The Respondent contends that he registered the disputed domain name in 2002, and it was not challenged prior to receipt of the Complaint. By affidavit he says the disputed domain name was chosen because “horoz” by its meaning is an innocuous animal name. It keeps company with other Turkish words he has registered before or since as domain names that translate to: “animal”, “animals”, “cat”, “rabbit”, “squirrel” and “fly”. He owns over a thousand descriptive or generic domain names.
The Respondent says that he has never cybersquatted and has consistently avoided registering other than generic and descriptive domain names. Had he been contacted by the Complainant, he would have taken immediate steps to ensure that no advertisements appeared on the website that related to the Complainant's area of business, and did so. The advertisements that the Complainant complains of were automatically generated by Skenzo, a domain name traffic monetization company. In the six years prior to using Skenzo, the mistake had not happened.
The Respondent says that he has rights or legitimate interests in the disputed domain name. The word “horoz” is not unique but common and also a common Turkish surname. The Respondent need only show that he has a right or legitimate interest, not a better one than the Complainant. It has been long held in precedent that the first person to register a descriptive or generic domain name in good faith is entitled to it and this is considered a legitimate interest. The Policy is confined to instances of cybersquatting or cyberpiracy and does not extend to trademark disputes.
The Respondent denies that the domain name was registered and is being used in bad faith. His accidental portrayal of logistics-related advertising does not necessarily demonstrate bad faith registration. The disputed domain name is generic and descriptive and the Respondent, with over one thousand domain names, does not have a background of cybersquatting. The Respondent submits in effect that the Policy is not intended to deal with trademark infringement disputes, which are for the courts or for arbitration.
The UDRP is not intended to serve as a means of determining who has “better” or “superior” rights in a domain name, that is to say, competing legitimate interests are outside the scope of the UDRP. Domain names comprising generic or descriptive words or phrases will generally not be transferred to a complainant just because a complainant has a registered trademark.
There is no evidence that the Respondent registered the domain name primarily in order to transfer to the Complainant, nor is there any evidence that the Respondent has engaged in a pattern of such conduct, nor is there any evidence of any attempt to sell the domain name to the Complainant. Accordingly, all that is left is the recent, temporary, and unintentional use of logistics related advertising links in connection with a domain name that is otherwise descriptive and generic.
The Respondent submits that he had never heard of the Complainant. There is no evidence he specifically targeted the Complainant, and therefore no bad faith. There is no evidence that the Complainant is famous or that the Respondent ought to have been aware of the Complainant, and no basis for a finding of constructive knowledge, a concept repeatedly rejected by panels. Cases finding constructive knowledge have been limited to specific situations in which the trademark is famous.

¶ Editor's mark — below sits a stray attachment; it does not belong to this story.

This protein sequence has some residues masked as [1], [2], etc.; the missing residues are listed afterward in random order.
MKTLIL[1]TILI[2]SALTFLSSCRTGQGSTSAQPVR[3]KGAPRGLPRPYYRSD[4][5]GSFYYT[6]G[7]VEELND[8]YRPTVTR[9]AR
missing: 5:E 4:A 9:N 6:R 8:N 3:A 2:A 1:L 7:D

The Respondent cited and quoted from numerous previous UDRP decisions that he would like to be considered as precedent.
In accordance with paragraph 12 of the Rules the Panel may, in its sole discretion, ask either or both of the Parties to provide additional information, through the Center and copied to the other Party. The principles of the Policy envisage that the Parties shall present their case fully in the first instance and that any invitation to provide a supplementary communication shall be exceptional and of necessity. As said by presiding panelist the Hon. Sir Ian Barker QC in Grove Broadcasting Co. Ltd v. Telesystems Communications Limited, WIPO Case No. D2000-0703: “A Complainant should “get it right” the first time and should have provided all the information necessary to prove its case from the material contained in the Complaint and its annexes alone. There is no right of reply under the Rules.”
The Panel has found no need to request any additional material from either party. Nevertheless it would appear that the Center received from the Complainant a submission in the nature of a Supplemental Communication to the Panel, and that a reply to that was received from the Respondent. These were forwarded to the Panel to deal with in its sole discretion. They were not requested and have not been considered.
Paragraph 4(a) of the Policy states that the Respondent is required:
“…to submit to a mandatory administrative proceeding in the event that a third party (a ‘complainant') asserts to the applicable Provider, in compliance with the Rules of Procedure, that
(i) your domain name is identical or confusingly similar to a trademark or service mark in which the complainant has rights; and